MANILA - Education Secretary Leonor Briones on Monday declared victory against the novel coronavirus as she formally opened the new academic year, which will see the implementation of distance learning in schools nationwide due to the COVID-19 pandemic.
"Today, we celebrate a great victory. We declare our victory over COVID-19, the destroyer of our lives," Briones said during the department's school opening program.
"We will not allow COVID-19 to destroy our children's education and their future," said Briones, herself a survivor of the respiratory disease that has sickened over 322,000 and killed around 5,000 in the country.
Briones said continued education would bring normalization to the activity and growth of students during the pandemic.
The secretary also assured that the department would work hard to ensure learning even as it anticipated challenges to arise in distance learning.
"Igagapang ng DepEd at lahat ng nagsusuporta [sa] DepEd... kailangan ipagpatuloy ang pag-aaral. Kailangan igapang natin maski maraming challenges," she said.
In his recorded speech aired during the program, President Rodrigo Duterte said the fresh school year also marked a new era in the country's basic education system because of the shift to distance learning.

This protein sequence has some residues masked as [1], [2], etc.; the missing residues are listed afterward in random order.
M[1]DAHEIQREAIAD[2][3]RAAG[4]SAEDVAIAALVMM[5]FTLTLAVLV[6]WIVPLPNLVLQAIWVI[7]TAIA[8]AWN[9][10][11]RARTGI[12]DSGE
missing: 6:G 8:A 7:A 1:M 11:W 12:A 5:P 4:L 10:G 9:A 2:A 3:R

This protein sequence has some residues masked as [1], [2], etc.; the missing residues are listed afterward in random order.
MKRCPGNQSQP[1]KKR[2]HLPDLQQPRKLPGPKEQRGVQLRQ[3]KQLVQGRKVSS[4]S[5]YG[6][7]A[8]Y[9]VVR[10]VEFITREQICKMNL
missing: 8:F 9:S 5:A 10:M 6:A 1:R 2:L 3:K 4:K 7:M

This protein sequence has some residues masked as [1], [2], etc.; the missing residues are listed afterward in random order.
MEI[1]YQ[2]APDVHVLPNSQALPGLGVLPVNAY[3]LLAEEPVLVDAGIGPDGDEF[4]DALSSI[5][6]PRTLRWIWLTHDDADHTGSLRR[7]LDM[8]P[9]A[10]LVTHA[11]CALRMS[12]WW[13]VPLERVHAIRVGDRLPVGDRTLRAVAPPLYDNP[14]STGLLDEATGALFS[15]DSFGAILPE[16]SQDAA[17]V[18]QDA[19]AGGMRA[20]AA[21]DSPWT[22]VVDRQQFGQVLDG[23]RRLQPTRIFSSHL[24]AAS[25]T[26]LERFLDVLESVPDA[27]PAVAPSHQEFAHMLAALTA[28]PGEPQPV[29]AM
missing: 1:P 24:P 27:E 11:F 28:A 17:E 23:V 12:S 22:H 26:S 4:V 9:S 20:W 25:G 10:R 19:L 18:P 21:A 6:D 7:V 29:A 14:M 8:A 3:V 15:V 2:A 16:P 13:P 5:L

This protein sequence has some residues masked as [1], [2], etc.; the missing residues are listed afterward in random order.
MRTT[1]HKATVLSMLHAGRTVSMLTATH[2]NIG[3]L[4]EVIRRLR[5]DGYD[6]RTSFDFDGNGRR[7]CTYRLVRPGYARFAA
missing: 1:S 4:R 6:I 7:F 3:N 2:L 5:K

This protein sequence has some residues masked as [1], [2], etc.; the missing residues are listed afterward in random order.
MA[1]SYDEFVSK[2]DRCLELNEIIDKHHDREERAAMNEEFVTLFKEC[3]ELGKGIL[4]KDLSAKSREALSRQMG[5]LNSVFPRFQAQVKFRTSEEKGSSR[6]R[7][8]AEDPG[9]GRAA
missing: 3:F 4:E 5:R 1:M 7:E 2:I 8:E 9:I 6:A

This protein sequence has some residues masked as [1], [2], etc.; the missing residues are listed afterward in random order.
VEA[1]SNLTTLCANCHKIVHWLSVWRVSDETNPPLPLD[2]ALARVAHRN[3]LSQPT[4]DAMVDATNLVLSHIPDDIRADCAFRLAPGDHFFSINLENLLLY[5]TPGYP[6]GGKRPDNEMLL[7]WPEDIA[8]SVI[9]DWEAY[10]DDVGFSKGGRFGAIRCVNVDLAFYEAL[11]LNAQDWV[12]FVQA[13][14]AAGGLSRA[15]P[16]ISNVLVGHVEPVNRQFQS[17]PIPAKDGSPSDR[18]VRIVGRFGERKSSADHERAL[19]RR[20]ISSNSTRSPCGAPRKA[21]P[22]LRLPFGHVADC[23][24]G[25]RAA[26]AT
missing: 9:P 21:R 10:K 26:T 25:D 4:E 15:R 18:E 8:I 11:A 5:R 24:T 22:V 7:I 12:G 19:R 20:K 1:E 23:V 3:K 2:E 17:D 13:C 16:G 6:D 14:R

"The school opening of this year is a momentous occasion because it is pushing through despite [the] global health crisis due to COVID-19," he said.
"This time also ushers in a new era in our basic education program as we now venture into distance and online learning," the chief executive added.
More than 24 million learners enrolled in the basic education system this year, with around 22.5 million registering in public schools.
Even as the DepEd assured that it was ready to start the school year, students, parents and teachers continued to expressed skepticism over the new learning setup.
Among the reasons they cite are lack of gadgets and unreliable internet connectivity, which could be used by students and teachers for online classes or to communicate with each other. Some parents also doubt if students would effectively learning through distance education.
Last week, students from marginalized sectors, including indigenous groups and out-of-school youth, called on government for a more "inclusive education" during the new school year.